Lapping bolt lugs

stangfish

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Joined
Dec 31, 2008
Messages
224
I was curious what grit you guys use for lapping the lugs. I had some 2-4 micron diamond lapping compound from a job I did and used that. It lapped the lugs in fine but it put a mirror finish on the abutments and lugs so now it squeaks when you operate it without lube. What grit or micron do you use? Thanks in advance.

Stangfish
 

bpctcb

Member
Joined
Jan 30, 2011
Messages
5
The grit I start lapping with depends on how bad the lug contact is to start with. I may have to start with 120 sometimes. Usually finish up with 320 or 400 IIRC. I have a abrasive lapping kit from Brownells that has 5 or 6 different grits.
Keep those lugs greased afterwards!

BP
 

MagnumManiac

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Joined
Feb 25, 2008
Messages
3,148
I use valve grinding paste. It comes with coarse and fine grit.
Start with the coarse grit and finish with the fine grit. I aim for 90% clean up on the non touching lug and full contact on the touching lug. You can go further, but I have never found an increase in accuracy.
If the action/barrel is bad from factory, I rip the barrel off and true everything anyway and re-barrel.
I only lap the lugs on very accurate rifles from the factory, doing so on a mediocre rifle is pointless IMHO.

Cheers.
 

stangfish

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Dec 31, 2008
Messages
224
Thanks gents.

MM,this is for a Remington long action hunting rig. A long time ago I used some clover leaf, it embeded in the lugs and abutments and made a mess of the faces. Had to recut the lugs and abutments from the scars. Trigger timing was altered and the results were less that adequate. What brand do you use?
 

tobnpr

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Joined
May 30, 2013
Messages
248
I had some 2-4 micron diamond lapping compound from a job I did and used that. It lapped the lugs in fine but it put a mirror finish on the abutments and lugs so now it squeaks when you operate it without lube. What grit or micron do you use? Thanks in advance.

That's crazy xtra fine grit- more of a fine polishing compound. Five to ten thousand grit- you must've not had to remove much material. I can't imagine trying to remove any measurable amount of material with a compound that fine.

Where I start depends on the amount of lug contact. If I'm seeing very little, I'll usually start with 600 grit (if I don't decide to just chuck it up and true them on the lathe). As the Dykem confirms more contact, I'll drop to 400. I don't go any finer than that.

Goes without saying but I'll say it anyway for the benefit of anyone thinking about it- if the current barrel is to be re-installed after lapping be very careful about not going too far with this. There's only about .004 between "go" and "no-go"- and by definition you're increasing headspace, and you're also removing some amount of primary extraction when you do this. If the layout fluid shows minimal contact on only one lug and the barrel is not being replaced I would leave it alone unless you've got a lathe to re-work shoulder and bolt nose clearances after.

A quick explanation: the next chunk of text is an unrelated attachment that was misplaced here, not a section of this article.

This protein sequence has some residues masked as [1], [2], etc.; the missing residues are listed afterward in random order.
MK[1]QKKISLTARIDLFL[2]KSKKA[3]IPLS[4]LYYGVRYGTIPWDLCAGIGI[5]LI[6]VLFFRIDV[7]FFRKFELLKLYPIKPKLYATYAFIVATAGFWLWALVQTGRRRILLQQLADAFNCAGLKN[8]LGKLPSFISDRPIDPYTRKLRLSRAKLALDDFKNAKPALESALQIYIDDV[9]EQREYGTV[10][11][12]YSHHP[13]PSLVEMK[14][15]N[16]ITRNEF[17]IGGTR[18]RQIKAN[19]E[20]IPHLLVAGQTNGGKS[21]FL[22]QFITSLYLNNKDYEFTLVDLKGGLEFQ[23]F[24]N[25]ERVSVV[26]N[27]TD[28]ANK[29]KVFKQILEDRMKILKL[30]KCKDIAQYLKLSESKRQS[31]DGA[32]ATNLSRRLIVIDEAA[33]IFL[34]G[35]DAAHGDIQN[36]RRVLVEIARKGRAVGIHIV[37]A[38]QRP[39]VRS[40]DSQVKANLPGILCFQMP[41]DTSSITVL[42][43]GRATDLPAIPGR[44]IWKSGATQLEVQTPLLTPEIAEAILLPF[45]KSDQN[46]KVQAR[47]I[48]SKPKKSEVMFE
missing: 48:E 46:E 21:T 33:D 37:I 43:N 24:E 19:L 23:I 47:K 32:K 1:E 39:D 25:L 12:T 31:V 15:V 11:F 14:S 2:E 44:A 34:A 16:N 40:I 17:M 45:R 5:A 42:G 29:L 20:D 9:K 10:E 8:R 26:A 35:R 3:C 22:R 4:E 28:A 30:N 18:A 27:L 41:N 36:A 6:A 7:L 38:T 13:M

Alex Wheeler

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Joined
Jul 5, 2017
Messages
1,283
Location
Montana
Lapping is for matting parts that are all ready fitted well. It comes after the grinding process in the steps of fine fitting parts. Lapping lugs should be to remove tenths not thousandths. Theres issues related to lapping so you want to keep it to a minimum. I would stay away from diamond. Its very hard to prevent it from imbedding and continuing to lap long after you dont want it to. You should never run an action without grease on the lugs, thats asking for a gall. 600-800 silicone carbide is a good choice.
 

MagnumManiac

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Joined
Feb 25, 2008
Messages
3,148
Thanks gents.

MM,this is for a Remington long action hunting rig. A long time ago I used some clover leaf, it embeded in the lugs and abutments and made a mess of the faces. Had to recut the lugs and abutments from the scars. Trigger timing was altered and the results were less that adequate. What brand do you use?
I use a brand called Hoyt’s, it’s non embeddable and water based, cleans up very easily.
Sorry, I missed your reply.

Cheers.
 

jrock

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Joined
Mar 12, 2014
Messages
1,239
Location
Idaho
I'll start with 600 grit and see how it cuts. I'll change grits depending on how much I need to remove. I like to end with a product that gives a 'shiny' surface. I've used JB bore paste as well as other 'chrome' polishing compounds.
 

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